Fibromyalgia relapse evaluation and efficacy for durability of meaningful relief (FREEDOM): A 6-month, double-blind, placebo-controlled trial with pregabalin

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Abstract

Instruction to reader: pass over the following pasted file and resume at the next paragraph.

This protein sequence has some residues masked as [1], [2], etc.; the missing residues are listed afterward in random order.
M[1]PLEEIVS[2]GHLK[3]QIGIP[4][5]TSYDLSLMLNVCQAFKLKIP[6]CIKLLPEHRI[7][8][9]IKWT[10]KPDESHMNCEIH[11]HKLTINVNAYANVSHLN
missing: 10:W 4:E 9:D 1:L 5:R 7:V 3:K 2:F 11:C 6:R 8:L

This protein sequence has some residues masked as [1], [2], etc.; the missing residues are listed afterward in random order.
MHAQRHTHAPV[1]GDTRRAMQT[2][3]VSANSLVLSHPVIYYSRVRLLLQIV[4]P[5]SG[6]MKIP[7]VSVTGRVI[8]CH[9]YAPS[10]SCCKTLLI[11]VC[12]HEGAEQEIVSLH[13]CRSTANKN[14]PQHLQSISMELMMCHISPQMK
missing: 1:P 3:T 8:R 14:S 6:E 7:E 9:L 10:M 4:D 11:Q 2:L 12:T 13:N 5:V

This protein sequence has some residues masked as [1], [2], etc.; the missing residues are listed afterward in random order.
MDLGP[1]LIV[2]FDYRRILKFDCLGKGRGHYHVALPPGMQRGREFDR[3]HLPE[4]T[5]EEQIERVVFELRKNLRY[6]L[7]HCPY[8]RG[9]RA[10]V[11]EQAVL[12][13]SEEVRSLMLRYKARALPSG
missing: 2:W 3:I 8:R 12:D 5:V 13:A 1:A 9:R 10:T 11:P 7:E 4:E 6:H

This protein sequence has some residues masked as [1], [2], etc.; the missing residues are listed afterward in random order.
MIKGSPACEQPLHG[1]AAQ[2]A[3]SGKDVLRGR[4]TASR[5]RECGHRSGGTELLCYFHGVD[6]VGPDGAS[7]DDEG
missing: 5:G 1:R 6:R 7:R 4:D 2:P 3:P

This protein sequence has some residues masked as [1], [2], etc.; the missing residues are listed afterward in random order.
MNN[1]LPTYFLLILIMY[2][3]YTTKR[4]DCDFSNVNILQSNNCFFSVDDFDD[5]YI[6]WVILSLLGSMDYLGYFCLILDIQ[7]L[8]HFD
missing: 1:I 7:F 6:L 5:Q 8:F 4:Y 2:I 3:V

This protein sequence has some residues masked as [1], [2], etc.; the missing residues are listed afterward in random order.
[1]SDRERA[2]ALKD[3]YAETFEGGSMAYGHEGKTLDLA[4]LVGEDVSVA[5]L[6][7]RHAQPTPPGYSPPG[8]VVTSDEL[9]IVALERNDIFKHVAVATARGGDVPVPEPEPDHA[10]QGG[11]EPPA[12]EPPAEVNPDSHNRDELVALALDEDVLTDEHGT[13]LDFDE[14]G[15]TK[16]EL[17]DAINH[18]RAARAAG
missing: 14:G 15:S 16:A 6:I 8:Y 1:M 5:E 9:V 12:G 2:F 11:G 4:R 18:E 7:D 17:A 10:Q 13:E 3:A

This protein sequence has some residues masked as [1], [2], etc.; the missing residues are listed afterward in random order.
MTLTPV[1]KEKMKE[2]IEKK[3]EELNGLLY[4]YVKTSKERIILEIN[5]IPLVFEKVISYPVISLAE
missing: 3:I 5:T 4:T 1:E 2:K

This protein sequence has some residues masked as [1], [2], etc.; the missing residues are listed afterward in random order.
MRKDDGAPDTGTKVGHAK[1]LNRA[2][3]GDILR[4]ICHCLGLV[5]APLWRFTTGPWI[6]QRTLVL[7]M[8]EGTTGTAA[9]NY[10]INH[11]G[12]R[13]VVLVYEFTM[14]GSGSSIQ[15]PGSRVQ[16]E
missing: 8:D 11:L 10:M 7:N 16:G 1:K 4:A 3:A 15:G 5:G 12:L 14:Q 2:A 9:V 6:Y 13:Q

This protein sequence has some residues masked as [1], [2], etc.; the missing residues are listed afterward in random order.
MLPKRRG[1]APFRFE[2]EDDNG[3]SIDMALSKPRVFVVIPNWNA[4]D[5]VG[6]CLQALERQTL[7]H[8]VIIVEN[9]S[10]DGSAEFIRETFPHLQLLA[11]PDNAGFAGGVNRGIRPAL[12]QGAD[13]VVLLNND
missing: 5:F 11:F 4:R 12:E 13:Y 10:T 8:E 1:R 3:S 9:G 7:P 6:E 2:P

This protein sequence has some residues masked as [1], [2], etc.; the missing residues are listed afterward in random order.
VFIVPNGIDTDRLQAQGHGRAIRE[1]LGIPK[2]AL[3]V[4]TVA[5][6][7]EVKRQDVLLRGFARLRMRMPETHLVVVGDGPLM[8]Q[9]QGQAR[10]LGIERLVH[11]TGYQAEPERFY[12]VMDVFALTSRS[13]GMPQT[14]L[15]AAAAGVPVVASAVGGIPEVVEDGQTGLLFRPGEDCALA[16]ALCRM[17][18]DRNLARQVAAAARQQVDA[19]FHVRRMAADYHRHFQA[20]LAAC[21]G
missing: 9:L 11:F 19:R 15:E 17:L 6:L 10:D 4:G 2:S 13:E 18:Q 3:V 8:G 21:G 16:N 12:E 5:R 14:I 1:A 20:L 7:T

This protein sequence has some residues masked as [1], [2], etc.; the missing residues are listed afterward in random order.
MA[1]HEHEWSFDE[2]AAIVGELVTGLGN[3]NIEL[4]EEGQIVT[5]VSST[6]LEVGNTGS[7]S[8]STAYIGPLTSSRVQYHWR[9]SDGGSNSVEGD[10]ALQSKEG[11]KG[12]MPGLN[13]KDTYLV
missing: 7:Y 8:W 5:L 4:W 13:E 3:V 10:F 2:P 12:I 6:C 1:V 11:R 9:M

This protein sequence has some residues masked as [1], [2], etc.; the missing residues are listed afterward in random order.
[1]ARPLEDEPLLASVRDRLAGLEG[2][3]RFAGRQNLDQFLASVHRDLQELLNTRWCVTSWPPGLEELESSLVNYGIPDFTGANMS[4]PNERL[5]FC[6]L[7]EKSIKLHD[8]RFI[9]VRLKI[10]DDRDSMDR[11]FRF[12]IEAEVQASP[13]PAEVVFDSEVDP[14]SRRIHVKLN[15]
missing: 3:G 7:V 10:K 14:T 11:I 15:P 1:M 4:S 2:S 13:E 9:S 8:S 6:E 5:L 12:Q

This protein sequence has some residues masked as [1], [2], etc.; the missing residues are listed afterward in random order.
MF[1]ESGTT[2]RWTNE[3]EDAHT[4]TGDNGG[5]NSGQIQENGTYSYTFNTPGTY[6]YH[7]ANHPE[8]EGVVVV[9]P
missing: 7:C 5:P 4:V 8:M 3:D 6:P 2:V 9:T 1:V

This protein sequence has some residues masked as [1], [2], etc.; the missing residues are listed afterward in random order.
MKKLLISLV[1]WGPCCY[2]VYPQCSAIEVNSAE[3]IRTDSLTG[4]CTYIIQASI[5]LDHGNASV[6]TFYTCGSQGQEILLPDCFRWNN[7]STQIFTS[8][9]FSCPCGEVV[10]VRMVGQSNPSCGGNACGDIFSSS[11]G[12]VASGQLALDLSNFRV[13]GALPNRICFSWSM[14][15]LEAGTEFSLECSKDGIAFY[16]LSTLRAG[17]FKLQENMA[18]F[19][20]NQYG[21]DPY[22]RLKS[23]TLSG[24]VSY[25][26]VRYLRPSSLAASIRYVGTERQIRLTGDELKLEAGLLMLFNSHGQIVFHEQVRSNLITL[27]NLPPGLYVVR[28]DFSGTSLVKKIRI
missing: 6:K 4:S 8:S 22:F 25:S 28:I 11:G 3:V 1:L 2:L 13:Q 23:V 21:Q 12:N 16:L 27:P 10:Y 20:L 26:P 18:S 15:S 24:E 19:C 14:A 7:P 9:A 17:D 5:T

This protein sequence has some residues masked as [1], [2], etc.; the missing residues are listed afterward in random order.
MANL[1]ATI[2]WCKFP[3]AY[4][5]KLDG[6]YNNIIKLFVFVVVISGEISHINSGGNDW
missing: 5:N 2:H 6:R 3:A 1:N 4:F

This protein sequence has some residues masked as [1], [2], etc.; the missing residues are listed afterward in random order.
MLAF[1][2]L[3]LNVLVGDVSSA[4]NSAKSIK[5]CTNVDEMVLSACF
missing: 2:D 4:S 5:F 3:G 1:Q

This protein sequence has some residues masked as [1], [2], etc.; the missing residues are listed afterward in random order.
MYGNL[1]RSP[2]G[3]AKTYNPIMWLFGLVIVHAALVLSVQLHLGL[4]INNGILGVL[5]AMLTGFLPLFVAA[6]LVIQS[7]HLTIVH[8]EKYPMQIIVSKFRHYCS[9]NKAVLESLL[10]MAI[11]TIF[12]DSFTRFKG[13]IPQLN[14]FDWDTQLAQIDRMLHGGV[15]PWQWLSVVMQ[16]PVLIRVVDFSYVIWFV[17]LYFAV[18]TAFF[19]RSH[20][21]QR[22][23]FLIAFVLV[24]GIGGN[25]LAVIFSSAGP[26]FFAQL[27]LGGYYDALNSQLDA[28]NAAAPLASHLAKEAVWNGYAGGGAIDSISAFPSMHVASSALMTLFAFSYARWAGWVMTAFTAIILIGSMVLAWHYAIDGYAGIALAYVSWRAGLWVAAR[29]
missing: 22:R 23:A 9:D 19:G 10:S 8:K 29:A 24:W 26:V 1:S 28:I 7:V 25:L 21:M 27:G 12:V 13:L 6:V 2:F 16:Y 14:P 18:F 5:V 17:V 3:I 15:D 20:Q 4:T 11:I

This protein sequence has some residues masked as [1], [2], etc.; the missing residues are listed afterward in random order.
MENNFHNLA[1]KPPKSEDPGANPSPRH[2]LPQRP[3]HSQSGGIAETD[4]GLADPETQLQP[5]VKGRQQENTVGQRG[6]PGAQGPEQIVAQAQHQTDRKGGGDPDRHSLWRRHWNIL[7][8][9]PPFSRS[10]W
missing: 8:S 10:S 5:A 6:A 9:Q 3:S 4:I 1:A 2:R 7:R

This was a multicenter, double-blind (DB), placebo-controlled, randomized discontinuation trial to evaluate the efficacy of pregabalin monotherapy for durability of effect on fibromyalgia (FM) pain. The trial included a 6-week open-label (OL) pregabalin-treatment period followed by 26-week DB treatment with placebo or pregabalin. Adults with FM and ≥40-mm score on 100-mm pain visual analog scale (VAS) were eligible. During OL weeks 1–3, patients received escalating dosages of pregabalin to determine their optimal dosages. During OL weeks 4–6, patients received their optimal fixed dosages (300, 450, 600 mg/d). To be randomized, patients must have had ≥50% decrease in pain VAS and a self-rating of “much” or “very much” improved on Patient Global Impression of Change (PGIC) at the end of OL. Double-blind treatment was with placebo or the patient’s optimal fixed dosage of pregabalin. Primary outcome was time to loss of therapeutic response (LTR), defined as <30% reduction in pain (from OL baseline) or worsening of FM. A total of 1051 patients entered OL; 287 were randomized to placebo, 279 to pregabalin. Time to LTR was longer for pregabalin versus placebo (P < .0001). Kaplan–Meier estimates of time-to-event showed half the placebo group had LTR by Day 19; half the pregabalin group still had not lost response by trial end. At the end of DB, 174 (61%) placebo patients met LTR criteria versus 90 (32%) pregabalin patients. Pregabalin was well tolerated, though 178 (17%) discontinued during OL for treatment-related adverse events (AE), and more pregabalin than placebo patients discontinued for AEs during DB. In those who respond, pregabalin demonstrated durability of effect for relieving FM pain.

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